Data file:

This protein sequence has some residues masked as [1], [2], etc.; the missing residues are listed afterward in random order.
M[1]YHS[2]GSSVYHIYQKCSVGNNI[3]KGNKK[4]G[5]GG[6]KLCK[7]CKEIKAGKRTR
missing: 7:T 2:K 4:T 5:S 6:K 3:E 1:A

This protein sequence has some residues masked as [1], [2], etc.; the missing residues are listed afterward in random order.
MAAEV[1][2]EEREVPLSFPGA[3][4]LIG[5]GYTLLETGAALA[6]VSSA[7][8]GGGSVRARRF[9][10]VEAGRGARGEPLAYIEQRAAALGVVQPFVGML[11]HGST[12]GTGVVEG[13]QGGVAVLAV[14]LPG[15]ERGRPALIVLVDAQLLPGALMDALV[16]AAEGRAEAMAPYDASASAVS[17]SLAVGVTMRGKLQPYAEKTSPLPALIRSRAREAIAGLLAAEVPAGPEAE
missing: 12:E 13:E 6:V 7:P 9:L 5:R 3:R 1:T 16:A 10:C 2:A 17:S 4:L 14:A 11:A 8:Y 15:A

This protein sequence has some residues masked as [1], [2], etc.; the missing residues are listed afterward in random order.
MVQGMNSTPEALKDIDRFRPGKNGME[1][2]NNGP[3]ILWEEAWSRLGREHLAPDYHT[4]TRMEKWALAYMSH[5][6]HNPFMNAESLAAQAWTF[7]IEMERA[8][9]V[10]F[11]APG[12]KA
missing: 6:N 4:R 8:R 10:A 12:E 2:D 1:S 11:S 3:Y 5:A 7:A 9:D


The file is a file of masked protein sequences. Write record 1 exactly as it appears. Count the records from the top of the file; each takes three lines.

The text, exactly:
This protein sequence has some residues masked as [1], [2], etc.; the missing residues are listed afterward in random order.
M[1]YHS[2]GSSVYHIYQKCSVGNNI[3]KGNKK[4]G[5]GG[6]KLCK[7]CKEIKAGKRTR
missing: 7:T 2:K 4:T 5:S 6:K 3:E 1:A